Pilots in Command: Your Best Trip, Every Trip
Pierson, Kristofer. Newcastle, Washington, U.S.: Aviation Supplies & Academics, 2014. 164 pp.
This book, by a pilot for a major U.S. airline, examines the non-flying aspects of a professional pilot’s job — from threat and error management and how to conduct a preflight briefing to how to talk to passengers and what to do during a layover.
Its primary intent, Pierson says, is to help “bridge the training gap” for captains moving up after spending time as first officers. He notes in his introduction that, “after years of expecting captains to simply evolve from the right seat to the left seat,” U.S. Federal Aviation Regulations (FARs) now call for airline transport pilot candidates to receive training in leadership, professional development, crew resource management (CRM) and safety culture.
Pierson devotes the first of his 11 chapters to “Defining a Pilot-in-Command,” offering the FARs’ definition and his own interpretation — that the pilot-in-command (PIC) is the only crewmember with total responsibility for the flight, from how the airplane is flown to how it is serviced.
“It starts with understanding all of the elements that are brought together to conduct an aircraft operation: airplane, cockpit crew, cabin crew, dispatch, maintenance, customers, cargo, refuelers, loaders, servicers, caterers — they all have a part in making the aircraft operation happen. And the PIC is responsible for every last one of them.”
In his discussion of CRM, Pierson notes that, in some operations, CRM has become “a lost art” that can be rediscovered by PICs who acknowledge several core truths, including that a crew will not work together if they misunderstand their personality differences, if they allow personalities “to become negative in the face of challenges,” if all crewmembers are not physically and mentally well and if all members do not comply with standard operating procedures.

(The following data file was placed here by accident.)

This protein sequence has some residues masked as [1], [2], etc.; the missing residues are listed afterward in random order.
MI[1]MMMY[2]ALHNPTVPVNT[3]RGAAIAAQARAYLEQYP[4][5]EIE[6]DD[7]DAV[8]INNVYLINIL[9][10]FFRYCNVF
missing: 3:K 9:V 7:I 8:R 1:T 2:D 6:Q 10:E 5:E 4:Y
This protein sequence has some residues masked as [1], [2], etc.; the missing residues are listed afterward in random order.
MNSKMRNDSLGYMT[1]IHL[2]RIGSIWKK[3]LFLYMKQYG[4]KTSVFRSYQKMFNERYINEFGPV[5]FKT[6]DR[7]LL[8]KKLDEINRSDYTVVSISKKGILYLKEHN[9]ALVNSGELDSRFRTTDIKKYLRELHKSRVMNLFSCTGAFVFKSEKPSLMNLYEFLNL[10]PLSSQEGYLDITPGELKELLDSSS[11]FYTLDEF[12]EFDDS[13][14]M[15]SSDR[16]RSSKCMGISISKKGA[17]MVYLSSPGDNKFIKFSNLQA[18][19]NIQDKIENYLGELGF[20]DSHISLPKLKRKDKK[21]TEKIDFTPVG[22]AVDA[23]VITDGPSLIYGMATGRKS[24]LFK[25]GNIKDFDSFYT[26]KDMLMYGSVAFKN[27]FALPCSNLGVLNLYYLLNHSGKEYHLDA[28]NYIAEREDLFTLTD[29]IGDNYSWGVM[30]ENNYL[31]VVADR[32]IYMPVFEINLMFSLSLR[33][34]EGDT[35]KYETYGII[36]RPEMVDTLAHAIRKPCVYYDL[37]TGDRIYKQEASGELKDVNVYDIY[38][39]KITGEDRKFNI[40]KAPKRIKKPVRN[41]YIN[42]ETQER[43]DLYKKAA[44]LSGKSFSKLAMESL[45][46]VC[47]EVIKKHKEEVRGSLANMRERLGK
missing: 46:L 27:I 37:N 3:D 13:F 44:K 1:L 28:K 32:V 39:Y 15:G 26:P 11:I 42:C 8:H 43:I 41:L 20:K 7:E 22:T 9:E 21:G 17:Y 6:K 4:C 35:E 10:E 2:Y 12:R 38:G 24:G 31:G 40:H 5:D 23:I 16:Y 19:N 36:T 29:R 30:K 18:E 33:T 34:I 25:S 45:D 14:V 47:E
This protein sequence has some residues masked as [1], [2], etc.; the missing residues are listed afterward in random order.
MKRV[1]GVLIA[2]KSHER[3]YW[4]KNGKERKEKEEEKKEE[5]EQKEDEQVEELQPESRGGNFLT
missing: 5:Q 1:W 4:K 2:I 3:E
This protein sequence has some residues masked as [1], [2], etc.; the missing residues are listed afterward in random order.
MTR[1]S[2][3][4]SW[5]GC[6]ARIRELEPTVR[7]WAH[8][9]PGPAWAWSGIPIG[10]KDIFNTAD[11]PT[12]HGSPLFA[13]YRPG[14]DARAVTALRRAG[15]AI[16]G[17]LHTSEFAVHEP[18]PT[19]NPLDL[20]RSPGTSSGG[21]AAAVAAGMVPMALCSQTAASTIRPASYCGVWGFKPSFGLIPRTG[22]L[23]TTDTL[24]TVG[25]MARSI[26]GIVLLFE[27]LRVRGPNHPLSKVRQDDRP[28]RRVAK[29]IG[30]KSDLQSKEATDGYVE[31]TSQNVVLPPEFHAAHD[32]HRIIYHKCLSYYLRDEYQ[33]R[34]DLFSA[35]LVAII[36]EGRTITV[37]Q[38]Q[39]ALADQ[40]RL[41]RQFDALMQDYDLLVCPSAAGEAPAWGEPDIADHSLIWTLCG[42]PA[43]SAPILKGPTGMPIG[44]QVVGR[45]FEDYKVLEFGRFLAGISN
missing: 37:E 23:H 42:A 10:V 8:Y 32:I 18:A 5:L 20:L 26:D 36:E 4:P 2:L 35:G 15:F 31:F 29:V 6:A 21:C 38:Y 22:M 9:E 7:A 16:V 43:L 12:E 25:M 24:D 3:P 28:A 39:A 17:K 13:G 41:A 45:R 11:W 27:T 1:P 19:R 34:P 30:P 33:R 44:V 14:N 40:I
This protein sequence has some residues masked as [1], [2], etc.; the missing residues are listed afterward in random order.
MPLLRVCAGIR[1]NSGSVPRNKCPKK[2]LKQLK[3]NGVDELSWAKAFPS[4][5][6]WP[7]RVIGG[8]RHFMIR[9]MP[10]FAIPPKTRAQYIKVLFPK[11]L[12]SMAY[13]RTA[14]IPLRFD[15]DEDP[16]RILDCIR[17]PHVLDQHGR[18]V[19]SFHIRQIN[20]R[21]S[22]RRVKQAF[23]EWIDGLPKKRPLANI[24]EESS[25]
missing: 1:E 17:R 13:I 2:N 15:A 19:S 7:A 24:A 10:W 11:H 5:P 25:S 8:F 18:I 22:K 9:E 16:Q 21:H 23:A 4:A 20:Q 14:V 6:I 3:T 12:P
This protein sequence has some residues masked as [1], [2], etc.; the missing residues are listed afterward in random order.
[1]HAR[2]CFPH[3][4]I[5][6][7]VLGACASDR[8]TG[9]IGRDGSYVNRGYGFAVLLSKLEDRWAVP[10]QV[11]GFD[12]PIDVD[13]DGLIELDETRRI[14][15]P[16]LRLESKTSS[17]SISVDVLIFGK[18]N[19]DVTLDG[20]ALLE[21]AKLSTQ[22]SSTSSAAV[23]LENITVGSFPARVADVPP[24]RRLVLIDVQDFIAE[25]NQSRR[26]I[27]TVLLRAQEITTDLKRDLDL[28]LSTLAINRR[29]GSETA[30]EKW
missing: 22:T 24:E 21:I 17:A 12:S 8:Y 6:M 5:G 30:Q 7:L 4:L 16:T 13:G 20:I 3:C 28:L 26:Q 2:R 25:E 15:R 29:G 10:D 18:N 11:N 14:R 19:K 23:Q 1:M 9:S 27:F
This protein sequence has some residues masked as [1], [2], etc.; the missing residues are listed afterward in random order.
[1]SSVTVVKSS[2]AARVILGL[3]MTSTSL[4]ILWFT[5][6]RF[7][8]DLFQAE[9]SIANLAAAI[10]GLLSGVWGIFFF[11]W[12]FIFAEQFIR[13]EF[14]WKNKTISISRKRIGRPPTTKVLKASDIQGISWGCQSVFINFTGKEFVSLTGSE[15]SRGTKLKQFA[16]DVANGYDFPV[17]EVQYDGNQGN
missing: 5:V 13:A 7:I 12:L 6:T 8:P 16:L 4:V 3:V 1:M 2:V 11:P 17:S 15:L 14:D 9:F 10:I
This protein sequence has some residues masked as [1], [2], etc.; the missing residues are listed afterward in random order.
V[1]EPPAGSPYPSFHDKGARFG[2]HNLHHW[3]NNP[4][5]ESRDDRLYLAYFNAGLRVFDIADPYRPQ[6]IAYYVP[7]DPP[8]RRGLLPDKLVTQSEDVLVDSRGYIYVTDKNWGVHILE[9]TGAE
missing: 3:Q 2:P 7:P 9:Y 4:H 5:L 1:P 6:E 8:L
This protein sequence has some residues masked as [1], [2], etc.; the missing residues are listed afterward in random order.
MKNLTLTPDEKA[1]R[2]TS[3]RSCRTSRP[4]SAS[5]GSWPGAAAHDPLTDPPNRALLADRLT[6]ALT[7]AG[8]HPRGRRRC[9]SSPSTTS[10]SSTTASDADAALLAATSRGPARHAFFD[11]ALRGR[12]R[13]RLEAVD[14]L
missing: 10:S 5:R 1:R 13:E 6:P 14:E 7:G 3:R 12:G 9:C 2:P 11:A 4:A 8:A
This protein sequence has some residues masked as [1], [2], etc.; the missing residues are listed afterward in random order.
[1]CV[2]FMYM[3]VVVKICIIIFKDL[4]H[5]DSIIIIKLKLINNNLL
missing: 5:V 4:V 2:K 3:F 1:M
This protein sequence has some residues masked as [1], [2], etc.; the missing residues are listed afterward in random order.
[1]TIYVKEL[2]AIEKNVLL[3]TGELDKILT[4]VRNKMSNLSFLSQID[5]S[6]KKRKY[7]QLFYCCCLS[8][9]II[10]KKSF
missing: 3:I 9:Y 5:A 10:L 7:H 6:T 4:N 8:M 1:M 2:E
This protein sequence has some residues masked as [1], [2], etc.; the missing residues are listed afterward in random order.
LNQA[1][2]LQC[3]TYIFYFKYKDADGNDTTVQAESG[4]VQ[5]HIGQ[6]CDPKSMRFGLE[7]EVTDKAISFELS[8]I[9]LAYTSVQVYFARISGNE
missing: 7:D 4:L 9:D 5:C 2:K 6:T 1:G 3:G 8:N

“Good, safe pilots have an incredible sense of awareness of the personalities they deal with on the job, and they adapt,” he writes. “In the end, every pilot makes an assessment of their partner. Every pilot … naturally asks themselves, ‘Who is this guy next to me?’”
A general assessment of the other member of the flight crew should give every pilot a sense of “what level of professionalism to expect, what personal boundaries are in place [and] the amount of preparation the person has done for the flight,” he says.
“These three characteristics of your flying partner will be paramount to effective CRM,” he says. “And your response to these characteristics will determine the effectiveness of your crew coordination.
“You will fly with people you absolutely dislike. But it is the understanding of that person’s personality that will make you effective as a fellow crewmember.”
After flying, the PIC should take a “leadership role in setting the tone for the layover,” Pierson says, noting that layovers exist to give crews time to rest and that under FARs Part 117, which spells out flight time limits and rest requirements, “it is against the law to not get a decent amount of sleep prior to any flight duty period.”
He suggests that each PIC develop a personal flight risk management program that includes learning how to sleep properly, “scheduling work (and life) with an eye on fatigue” and sharing knowledge about fatigue and sleep with others.
Pierson concludes with a chapter on “Tips, Tricks and Tools of the Trade,” including recommendations for cockpit organization, how to combat complacency and how to ease a return to the cockpit after a lengthy absence.
Public Attitudes to Aviation Safety
Galaxy Research, for Civil Aviation Safety Authority of Australia (CASA). 45 pp. Figures, tables. Available from CASA at <www.casa.gov.au>.